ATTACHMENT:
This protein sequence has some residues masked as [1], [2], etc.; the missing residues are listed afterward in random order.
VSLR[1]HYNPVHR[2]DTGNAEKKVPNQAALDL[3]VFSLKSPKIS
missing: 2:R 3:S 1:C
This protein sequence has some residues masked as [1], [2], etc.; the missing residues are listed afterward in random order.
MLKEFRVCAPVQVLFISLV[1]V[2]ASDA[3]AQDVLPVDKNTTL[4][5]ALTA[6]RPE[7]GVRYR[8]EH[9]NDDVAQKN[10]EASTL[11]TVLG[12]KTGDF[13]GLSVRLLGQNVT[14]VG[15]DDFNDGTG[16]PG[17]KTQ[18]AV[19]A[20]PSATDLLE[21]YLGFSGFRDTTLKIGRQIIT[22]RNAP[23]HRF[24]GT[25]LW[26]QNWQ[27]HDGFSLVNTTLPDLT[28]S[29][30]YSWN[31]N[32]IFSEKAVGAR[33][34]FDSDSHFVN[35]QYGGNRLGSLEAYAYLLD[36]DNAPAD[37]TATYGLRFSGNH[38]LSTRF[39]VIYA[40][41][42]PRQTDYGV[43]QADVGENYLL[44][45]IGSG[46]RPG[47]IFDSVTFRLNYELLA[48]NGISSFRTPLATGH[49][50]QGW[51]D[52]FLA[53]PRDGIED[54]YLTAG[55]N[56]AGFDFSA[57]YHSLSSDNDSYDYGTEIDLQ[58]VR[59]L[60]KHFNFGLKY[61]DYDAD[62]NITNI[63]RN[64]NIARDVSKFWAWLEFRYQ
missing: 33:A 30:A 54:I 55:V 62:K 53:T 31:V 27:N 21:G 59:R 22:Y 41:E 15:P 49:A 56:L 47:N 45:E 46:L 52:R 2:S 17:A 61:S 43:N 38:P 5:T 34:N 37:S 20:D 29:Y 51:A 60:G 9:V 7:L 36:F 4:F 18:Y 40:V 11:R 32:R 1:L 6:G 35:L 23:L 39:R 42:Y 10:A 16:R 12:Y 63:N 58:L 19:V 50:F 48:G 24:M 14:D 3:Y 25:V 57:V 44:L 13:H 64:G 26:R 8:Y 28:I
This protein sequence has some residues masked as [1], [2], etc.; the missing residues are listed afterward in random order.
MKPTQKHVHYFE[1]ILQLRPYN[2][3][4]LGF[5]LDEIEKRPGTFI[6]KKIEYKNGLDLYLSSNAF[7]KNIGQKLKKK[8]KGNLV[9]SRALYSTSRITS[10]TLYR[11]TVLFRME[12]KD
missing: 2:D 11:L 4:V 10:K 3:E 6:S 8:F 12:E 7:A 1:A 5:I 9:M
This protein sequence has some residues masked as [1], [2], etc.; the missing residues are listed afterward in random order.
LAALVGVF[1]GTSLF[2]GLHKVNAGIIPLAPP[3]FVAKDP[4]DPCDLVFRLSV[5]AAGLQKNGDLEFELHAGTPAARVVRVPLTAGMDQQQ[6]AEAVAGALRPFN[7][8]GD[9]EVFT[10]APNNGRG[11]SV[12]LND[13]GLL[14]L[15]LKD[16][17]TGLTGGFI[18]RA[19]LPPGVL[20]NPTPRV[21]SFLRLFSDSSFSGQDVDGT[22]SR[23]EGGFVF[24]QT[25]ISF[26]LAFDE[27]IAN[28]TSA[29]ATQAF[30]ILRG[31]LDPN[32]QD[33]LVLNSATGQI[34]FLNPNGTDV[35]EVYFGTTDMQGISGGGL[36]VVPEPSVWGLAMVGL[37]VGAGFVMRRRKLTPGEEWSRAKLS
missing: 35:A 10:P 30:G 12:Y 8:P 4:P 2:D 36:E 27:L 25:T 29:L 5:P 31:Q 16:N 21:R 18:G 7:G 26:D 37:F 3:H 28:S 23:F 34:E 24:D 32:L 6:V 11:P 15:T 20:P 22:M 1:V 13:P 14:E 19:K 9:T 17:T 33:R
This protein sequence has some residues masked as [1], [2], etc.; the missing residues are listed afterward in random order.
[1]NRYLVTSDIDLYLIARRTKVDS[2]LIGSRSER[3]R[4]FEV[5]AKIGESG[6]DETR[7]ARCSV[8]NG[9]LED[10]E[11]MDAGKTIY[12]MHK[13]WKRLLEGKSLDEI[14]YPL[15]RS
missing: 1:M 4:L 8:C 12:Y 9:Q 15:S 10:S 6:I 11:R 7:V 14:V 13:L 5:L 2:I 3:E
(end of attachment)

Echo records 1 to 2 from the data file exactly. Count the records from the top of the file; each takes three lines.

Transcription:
This protein sequence has some residues masked as [1], [2], etc.; the missing residues are listed afterward in random order.
VSLR[1]HYNPVHR[2]DTGNAEKKVPNQAALDL[3]VFSLKSPKIS
missing: 2:R 3:S 1:C
This protein sequence has some residues masked as [1], [2], etc.; the missing residues are listed afterward in random order.
MLKEFRVCAPVQVLFISLV[1]V[2]ASDA[3]AQDVLPVDKNTTL[4][5]ALTA[6]RPE[7]GVRYR[8]EH[9]NDDVAQKN[10]EASTL[11]TVLG[12]KTGDF[13]GLSVRLLGQNVT[14]VG[15]DDFNDGTG[16]PG[17]KTQ[18]AV[19]A[20]PSATDLLE[21]YLGFSGFRDTTLKIGRQIIT[22]RNAP[23]HRF[24]GT[25]LW[26]QNWQ[27]HDGFSLVNTTLPDLT[28]S[29][30]YSWN[31]N[32]IFSEKAVGAR[33][34]FDSDSHFVN[35]QYGGNRLGSLEAYAYLLD[36]DNAPAD[37]TATYGLRFSGNH[38]LSTRF[39]VIYA[40][41][42]PRQTDYGV[43]QADVGENYLL[44][45]IGSG[46]RPG[47]IFDSVTFRLNYELLA[48]NGISSFRTPLATGH[49][50]QGW[51]D[52]FLA[53]PRDGIED[54]YLTAG[55]N[56]AGFDFSA[57]YHSLSSDNDSYDYGTEIDLQ[58]VR[59]L[60]KHFNFGLKY[61]DYDAD[62]NITNI[63]RN[64]NIARDVSKFWAWLEFRYQ
missing: 33:A 30:A 54:I 55:V 62:K 53:T 31:V 27:N 21:G 59:R 22:Y 41:E 15:P 49:A 56:L 47:N 45:E 46:L 52:R 2:S 17:A 61:S 43:N 38:P 5:T 34:N 37:S 20:D 29:Y 51:A 60:G 9:V 7:L 36:F 4:F 18:Y 40:V 11:R 32:R 1:L 6:G 35:L 23:L 39:R 42:Y 10:A 16:R 12:Y 63:N 58:L 19:V 50:F 48:G 24:M 14:D 3:Y 25:V 57:V 44:L 13:H 64:G 26:R 8:Y 28:I